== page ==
PHIA  BERGHOUT  1909 – 1993

Sophia Rosa Berghout was born in Rotterdam in 1909 into a musical family.  Her father, Johannes Cornelis Berghout, was an all-round musician, who taught, directed choirs and chamber orchestras, and wrote church music.

Phia began her musical studies with her father at the age of five on the piano and when she was six on the violin. She took up the harp at the age of fifteen, with Rosa Spier. After a difficult choice between Chemistry and Harp, she entered the Amsterdam Conservatoire where she received degrees in orchestral as well as solo playing. Phia thoroughly enjoyed this study period, but it was also a time of financial need and she earned her living by playing with the Fritz Hirsch Operette, a musical comedy group.

From 1933 to 1945 Phia was second harp of the Concertgebouw Orchestra in Amsterdam. During this time she was briefly married to Johannes den Hertog. In 1945 Phia followed in her teacher’s footsteps to become principal harp until 1960, and shortly after the Second World War she also took over Rosa Spier’s harp class at the Amsterdam Conservatoire.

During an outstanding solo career Phia Berghout commissioned and – more often – inspired works from composers like Henk Badings, Hans Henkemans, Lex van Delden, Jurriaan Andriessen, Hendrik Andriessen, and Marius Flothuis. She had a long-standing duo with the Dutch flautist Hubert Barwahser and was a member of many ensembles. She recorded all the main works in the harp repertoire.

From 1974 onwards she concentrated her teaching activities in the Maastricht Conservatoire with a growing number of international students. As a teacher she was both demanding and inspiring. She insisted on musicianship and intelligence in playing and she instilled in her pupils a great commitment to the instrument.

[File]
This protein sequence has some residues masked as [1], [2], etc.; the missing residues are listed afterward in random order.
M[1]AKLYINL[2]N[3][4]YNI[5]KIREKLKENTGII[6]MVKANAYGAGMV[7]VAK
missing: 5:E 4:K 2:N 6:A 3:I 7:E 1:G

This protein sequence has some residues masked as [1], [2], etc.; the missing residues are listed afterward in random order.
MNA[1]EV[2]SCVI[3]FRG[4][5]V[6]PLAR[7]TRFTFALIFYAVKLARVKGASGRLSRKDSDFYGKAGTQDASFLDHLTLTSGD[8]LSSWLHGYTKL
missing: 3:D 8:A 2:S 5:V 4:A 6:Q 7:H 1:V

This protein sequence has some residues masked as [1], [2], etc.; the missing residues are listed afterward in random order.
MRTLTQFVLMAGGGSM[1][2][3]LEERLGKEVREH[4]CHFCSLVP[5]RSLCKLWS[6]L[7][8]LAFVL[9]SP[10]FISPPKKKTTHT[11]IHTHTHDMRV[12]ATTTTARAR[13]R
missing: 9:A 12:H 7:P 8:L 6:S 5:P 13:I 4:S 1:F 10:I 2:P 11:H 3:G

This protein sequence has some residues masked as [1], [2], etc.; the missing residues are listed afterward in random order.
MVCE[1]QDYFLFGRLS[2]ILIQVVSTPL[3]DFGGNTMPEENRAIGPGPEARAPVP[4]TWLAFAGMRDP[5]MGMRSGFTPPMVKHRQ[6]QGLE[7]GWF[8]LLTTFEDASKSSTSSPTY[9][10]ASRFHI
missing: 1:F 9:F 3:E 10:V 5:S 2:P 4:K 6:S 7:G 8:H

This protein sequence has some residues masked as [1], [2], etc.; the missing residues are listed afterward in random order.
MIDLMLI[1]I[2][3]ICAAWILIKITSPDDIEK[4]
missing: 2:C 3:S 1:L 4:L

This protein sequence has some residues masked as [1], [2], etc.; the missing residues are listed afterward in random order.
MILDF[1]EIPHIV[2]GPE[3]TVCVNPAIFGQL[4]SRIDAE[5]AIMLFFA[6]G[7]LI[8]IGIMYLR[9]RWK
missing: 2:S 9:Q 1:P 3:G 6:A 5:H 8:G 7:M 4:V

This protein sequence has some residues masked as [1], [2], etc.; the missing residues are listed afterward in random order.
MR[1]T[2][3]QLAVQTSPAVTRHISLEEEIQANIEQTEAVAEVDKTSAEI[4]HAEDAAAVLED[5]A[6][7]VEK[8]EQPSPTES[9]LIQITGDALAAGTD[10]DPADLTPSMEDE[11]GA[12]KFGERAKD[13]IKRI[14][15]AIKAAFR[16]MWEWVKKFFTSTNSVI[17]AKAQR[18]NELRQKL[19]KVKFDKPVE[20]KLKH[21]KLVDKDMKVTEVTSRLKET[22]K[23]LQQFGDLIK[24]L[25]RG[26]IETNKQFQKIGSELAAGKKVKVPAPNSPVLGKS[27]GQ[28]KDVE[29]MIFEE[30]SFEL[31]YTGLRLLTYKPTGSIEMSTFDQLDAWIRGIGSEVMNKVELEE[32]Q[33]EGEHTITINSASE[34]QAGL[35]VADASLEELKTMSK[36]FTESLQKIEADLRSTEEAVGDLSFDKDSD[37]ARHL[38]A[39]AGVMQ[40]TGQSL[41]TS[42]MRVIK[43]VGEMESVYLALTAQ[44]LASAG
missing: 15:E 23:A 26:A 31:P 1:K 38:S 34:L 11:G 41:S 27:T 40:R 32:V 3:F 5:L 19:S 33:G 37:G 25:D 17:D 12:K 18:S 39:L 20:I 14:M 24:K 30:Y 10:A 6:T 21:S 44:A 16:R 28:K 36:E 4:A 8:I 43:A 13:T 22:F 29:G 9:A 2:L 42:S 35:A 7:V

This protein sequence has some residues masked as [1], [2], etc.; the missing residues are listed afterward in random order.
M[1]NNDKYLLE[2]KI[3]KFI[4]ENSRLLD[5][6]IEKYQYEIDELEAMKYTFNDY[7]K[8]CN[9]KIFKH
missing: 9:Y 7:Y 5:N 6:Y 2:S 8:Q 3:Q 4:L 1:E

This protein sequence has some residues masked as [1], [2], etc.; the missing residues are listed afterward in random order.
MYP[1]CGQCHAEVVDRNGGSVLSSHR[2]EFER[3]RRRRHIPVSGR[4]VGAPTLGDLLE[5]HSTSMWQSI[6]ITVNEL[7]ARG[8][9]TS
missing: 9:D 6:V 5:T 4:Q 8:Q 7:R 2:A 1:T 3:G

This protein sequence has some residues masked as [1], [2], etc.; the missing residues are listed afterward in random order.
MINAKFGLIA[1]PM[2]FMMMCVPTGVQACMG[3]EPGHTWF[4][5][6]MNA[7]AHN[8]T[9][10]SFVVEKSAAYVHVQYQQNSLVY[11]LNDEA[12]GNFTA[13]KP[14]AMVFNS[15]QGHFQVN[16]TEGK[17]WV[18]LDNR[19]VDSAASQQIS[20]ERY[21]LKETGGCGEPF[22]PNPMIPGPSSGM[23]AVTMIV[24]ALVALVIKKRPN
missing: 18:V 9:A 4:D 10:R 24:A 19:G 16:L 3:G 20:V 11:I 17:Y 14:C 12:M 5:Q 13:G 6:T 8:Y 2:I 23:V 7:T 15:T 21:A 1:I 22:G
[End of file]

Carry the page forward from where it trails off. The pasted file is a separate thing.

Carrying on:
Phia felt strongly that young musicians did not have enough opportunity to reflect upon their future career and broaden their experience of the arts. With this in mind she started the Eduard van Beinum Foundation in memory of the conductor with whom she had worked closely and whom she so much admired.

From 1960 onwards, Phia organized  the International Harpweeks in Queekhoven, an old manor near Amsterdam. These were led jointly by Phia and Maria Korchinska. The Harpweeks brought together colleagues who hitherto had had no opportunity to meet harpists from other parts of the world. The number of participants grew steadily, reaching record levels of nearly 300 by the early Eighties. At this time an international board was formed to continue Phia’s work: the World Harp Congress.





MARIA KORCHINSKA   1895 – 1979

Maria Alexandrovna Korchinska was born in Moscow in 1895.   It was her father who decided she should play the harp because he foresaw that she would have to earn a living.   Her first teacher was Ksenia Erdeli and she continued her studies with Slepushkin at the Moscow Conservatoire.   In 1911, at the age of 16, her final recital earned her the first Gold Medal ever awarded to a harpist.